- The Homeland Security Digital Library (HSDL) is the nation’s premier research collection of open-source resources related to homeland security policy, strategy and organizational management. Registered users can access over 80,900 documents related to homeland security policy, strategy, and organizational management from a wide variety of sources including federal, state and local governments; international governments and institutions; nonprofit organizations and private entities.
University of Missouri Digital Library
- Founded in 2001, the University of Missouri Digital Library provides a repository for digitized items on behalf of the UM Libraries. Over 20 text collections, and 23 image collections, have been added, including collections from 15 libraries around the state of Missouri. Text collections include the Civil War in Missouri, the Missouri Alumnus magazine, Missouriana Digital Text Collection, and Daniel Webster speeches. Image collections include Cows on the Lawn (dairy husbandry at UM), Joplin historical postcards, sheet music collections, Sanborn maps for Missouri, and the photo archives of the St. Louis Globe-Democrat.
Why Richard Hofstadter Is Still Worth Reading but Not for the Reasons …
- MSt Additional reading for week 3 Historiography
Turner: The Frontier In American History
- Core reading for Week 1 Historiography
Digital Horizons: A Plains Media Resource
- Digital Horizons is an online treasure house of thousands of images, documents, video, and oral histories depicting life on the Northern Plains from the late 1800s to today. Here you’ll find a fascinating snapshot of the lives, culture, and history of the people who shaped life on the prairies. You can browse the resources by subject, or by collection, and the site is also soliciting donations of digitised sources from the public.
DocsTeach | Documents
- Over 3000 primary source documents from the National Archives, arranged in chronological collections. The site is designed for teachers to help them use primary sources as teaching tools, and also contains a variety of suggested activities. The collections can be searched or browsed, and registered users can save documents as favourites.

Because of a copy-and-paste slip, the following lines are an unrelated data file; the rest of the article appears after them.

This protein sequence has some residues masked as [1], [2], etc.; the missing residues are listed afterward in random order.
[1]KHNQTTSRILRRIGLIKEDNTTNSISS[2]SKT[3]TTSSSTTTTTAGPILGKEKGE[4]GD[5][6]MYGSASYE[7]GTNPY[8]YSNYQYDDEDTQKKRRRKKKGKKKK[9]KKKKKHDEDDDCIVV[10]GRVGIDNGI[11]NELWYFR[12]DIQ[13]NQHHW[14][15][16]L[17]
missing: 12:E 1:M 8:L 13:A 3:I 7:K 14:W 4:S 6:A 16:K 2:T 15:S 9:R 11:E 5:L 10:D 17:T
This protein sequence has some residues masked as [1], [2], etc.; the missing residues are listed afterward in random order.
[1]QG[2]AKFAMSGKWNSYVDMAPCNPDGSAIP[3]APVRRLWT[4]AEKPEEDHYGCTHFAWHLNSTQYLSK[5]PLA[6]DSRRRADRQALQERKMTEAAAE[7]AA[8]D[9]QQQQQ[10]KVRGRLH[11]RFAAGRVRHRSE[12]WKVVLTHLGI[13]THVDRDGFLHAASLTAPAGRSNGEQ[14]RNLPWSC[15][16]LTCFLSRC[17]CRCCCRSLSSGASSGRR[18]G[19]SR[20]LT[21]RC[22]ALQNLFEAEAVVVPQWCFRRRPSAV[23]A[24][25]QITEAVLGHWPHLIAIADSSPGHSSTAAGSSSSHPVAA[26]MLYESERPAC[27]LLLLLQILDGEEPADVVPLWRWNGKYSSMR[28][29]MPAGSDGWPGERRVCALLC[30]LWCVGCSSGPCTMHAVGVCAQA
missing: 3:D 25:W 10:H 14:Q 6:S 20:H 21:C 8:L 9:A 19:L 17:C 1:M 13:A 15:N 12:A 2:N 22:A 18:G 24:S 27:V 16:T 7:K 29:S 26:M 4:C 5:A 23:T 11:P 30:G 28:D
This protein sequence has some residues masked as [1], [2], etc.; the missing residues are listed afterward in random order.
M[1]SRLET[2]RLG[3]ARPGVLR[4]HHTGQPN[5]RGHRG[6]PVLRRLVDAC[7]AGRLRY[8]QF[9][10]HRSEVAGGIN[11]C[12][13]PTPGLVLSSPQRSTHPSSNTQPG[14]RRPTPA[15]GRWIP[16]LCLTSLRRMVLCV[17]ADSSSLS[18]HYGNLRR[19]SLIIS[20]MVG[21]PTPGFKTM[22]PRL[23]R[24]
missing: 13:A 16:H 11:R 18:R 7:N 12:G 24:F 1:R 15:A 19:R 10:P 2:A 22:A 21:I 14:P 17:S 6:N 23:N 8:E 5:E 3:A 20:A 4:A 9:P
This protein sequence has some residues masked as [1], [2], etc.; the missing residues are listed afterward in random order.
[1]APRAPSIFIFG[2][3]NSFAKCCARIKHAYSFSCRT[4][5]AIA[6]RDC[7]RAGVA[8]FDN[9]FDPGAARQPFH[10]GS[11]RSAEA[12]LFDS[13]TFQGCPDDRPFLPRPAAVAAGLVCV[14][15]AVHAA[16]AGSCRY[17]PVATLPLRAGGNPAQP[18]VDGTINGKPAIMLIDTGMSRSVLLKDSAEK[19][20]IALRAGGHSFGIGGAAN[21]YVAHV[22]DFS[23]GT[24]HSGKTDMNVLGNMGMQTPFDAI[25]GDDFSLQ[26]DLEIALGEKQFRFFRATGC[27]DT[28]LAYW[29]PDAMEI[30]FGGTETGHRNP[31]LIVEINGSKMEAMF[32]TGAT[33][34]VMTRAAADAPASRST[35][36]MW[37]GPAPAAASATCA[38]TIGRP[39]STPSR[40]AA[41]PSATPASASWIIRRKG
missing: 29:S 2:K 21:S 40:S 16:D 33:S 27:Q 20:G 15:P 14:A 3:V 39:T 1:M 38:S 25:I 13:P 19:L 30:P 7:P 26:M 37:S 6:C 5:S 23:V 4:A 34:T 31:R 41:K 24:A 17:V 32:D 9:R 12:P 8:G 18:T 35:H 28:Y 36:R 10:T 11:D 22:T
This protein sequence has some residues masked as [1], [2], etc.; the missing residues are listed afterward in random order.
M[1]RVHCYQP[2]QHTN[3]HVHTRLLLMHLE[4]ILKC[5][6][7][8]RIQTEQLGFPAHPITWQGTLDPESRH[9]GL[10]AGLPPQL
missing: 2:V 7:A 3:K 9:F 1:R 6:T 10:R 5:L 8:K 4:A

Nixon v Kennedy full debate
VHL Guide to US Government Publications
- Online guide to the many sources of publications and information about the US government, both historic and current, available in the VHL and online.
A message from the Bodleian Libraries:
From October 2010, the Bodleian Libraries will start to move 6.5 million items to the new Book Storage Facility. Items being moved will be temporarily unavailable. Any item in transit will be marked with the status “Book Moves” on OLIS/SOLO.
If the item you require has the status “Book Moves” you can:
- Search SOLO/OLIS to see if an electronic version or alternative edition is available
- Delay your request, if your need is not urgent, and re-order your item once its location has been updated – shown in the status bar on SOLO/OLIS as “In place”
- Go ahead and order the item via ASR – our dedicated team will see if an alternative copy is available and will contact you.
If you would like to contact our support team directly, please email email@example.com
See http://www.bodleian.ox.ac.uk/about/projects/book-moves for more details or ask a librarian for help.
Thanks for your patience as we move forward with this major project.
The History Information Fair for graduates will be held next Wednesday afternoon (27th October, 2-4pm) in the North Writing School at Exam Schools.
This fair is conceived as a gateway to the University’s information resources. Medieval, modern, British, European, African, Commonwealth and US history will all be addressed. Library and other professionals will have stalls where they will demonstrate and talk to you about what they have to offer. The British Library will also be represented. There will be associated talks throughout the afternoon and information about further training you can attend.
It’s really worth coming along to get advice and pointers on library resources and how to manage your research. I’ll be manning the US History stall and the Keeping up-to-date stall and will be available to answer any questions you might have on either subject.
WISER (Workshops in Information Skills and Electronic Resources) is a series of free workshops run by Oxford Libraries to help you to make the most of electronic and printed information sources in your research and learning. Next week we kick off the academic year by taking a look at bibliometrics and citation tracking for measuring research impact and also introduce the reference management tool, RefWorks.
WISER: Who’s citing you? Tools for tracking citations